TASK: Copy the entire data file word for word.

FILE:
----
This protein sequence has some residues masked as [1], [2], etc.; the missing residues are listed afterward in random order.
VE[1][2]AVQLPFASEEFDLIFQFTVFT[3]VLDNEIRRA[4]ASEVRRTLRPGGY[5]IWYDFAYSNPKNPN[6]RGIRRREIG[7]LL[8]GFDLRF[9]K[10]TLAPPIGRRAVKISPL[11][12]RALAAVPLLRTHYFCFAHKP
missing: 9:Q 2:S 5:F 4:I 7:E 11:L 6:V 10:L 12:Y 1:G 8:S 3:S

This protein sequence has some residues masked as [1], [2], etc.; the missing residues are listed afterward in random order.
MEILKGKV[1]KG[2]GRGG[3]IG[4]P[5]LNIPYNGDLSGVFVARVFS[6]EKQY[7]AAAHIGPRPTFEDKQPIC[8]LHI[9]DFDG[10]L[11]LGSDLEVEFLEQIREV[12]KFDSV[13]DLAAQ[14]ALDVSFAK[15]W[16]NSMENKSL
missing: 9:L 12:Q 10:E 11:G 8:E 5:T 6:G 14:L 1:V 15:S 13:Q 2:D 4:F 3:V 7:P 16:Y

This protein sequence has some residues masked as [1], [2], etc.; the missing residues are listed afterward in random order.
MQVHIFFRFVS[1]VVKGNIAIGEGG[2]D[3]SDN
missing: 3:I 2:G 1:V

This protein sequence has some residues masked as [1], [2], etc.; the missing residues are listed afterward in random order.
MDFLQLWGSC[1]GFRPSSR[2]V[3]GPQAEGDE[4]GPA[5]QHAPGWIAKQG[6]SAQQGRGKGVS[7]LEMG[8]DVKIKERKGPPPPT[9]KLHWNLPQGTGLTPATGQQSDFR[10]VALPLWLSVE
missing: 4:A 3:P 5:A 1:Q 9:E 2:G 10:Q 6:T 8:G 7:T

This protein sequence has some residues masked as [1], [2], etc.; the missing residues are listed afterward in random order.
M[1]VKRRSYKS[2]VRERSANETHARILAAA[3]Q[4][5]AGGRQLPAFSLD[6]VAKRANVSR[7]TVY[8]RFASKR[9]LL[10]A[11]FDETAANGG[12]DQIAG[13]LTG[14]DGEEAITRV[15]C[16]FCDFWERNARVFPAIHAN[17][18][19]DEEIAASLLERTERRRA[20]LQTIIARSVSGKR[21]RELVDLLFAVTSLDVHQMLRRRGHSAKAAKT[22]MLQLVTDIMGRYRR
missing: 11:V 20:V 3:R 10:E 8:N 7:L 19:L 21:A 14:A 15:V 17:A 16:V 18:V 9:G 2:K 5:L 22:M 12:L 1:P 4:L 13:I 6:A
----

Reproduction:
This protein sequence has some residues masked as [1], [2], etc.; the missing residues are listed afterward in random order.
VE[1][2]AVQLPFASEEFDLIFQFTVFT[3]VLDNEIRRA[4]ASEVRRTLRPGGY[5]IWYDFAYSNPKNPN[6]RGIRRREIG[7]LL[8]GFDLRF[9]K[10]TLAPPIGRRAVKISPL[11][12]RALAAVPLLRTHYFCFAHKP
missing: 9:Q 2:S 5:F 4:I 7:E 11:L 6:V 10:L 12:Y 1:G 8:S 3:S

This protein sequence has some residues masked as [1], [2], etc.; the missing residues are listed afterward in random order.
MEILKGKV[1]KG[2]GRGG[3]IG[4]P[5]LNIPYNGDLSGVFVARVFS[6]EKQY[7]AAAHIGPRPTFEDKQPIC[8]LHI[9]DFDG[10]L[11]LGSDLEVEFLEQIREV[12]KFDSV[13]DLAAQ[14]ALDVSFAK[15]W[16]NSMENKSL
missing: 9:L 12:Q 10:E 11:G 8:E 5:T 6:G 14:L 1:V 15:S 13:Q 2:D 4:F 3:V 7:P 16:Y

This protein sequence has some residues masked as [1], [2], etc.; the missing residues are listed afterward in random order.
MQVHIFFRFVS[1]VVKGNIAIGEGG[2]D[3]SDN
missing: 3:I 2:G 1:V

This protein sequence has some residues masked as [1], [2], etc.; the missing residues are listed afterward in random order.
MDFLQLWGSC[1]GFRPSSR[2]V[3]GPQAEGDE[4]GPA[5]QHAPGWIAKQG[6]SAQQGRGKGVS[7]LEMG[8]DVKIKERKGPPPPT[9]KLHWNLPQGTGLTPATGQQSDFR[10]VALPLWLSVE
missing: 4:A 3:P 5:A 1:Q 9:E 2:G 10:Q 6:T 8:G 7:T

This protein sequence has some residues masked as [1], [2], etc.; the missing residues are listed afterward in random order.
M[1]VKRRSYKS[2]VRERSANETHARILAAA[3]Q[4][5]AGGRQLPAFSLD[6]VAKRANVSR[7]TVY[8]RFASKR[9]LL[10]A[11]FDETAANGG[12]DQIAG[13]LTG[14]DGEEAITRV[15]C[16]FCDFWERNARVFPAIHAN[17][18][19]DEEIAASLLERTERRRA[20]LQTIIARSVSGKR[21]RELVDLLFAVTSLDVHQMLRRRGHSAKAAKT[22]MLQLVTDIMGRYRR
missing: 11:V 20:V 3:R 10:E 8:N 7:L 19:L 21:A 14:A 15:V 17:A 16:V 18:V 9:G 2:K 5:L 22:M 12:L 1:P 4:L 13:I 6:A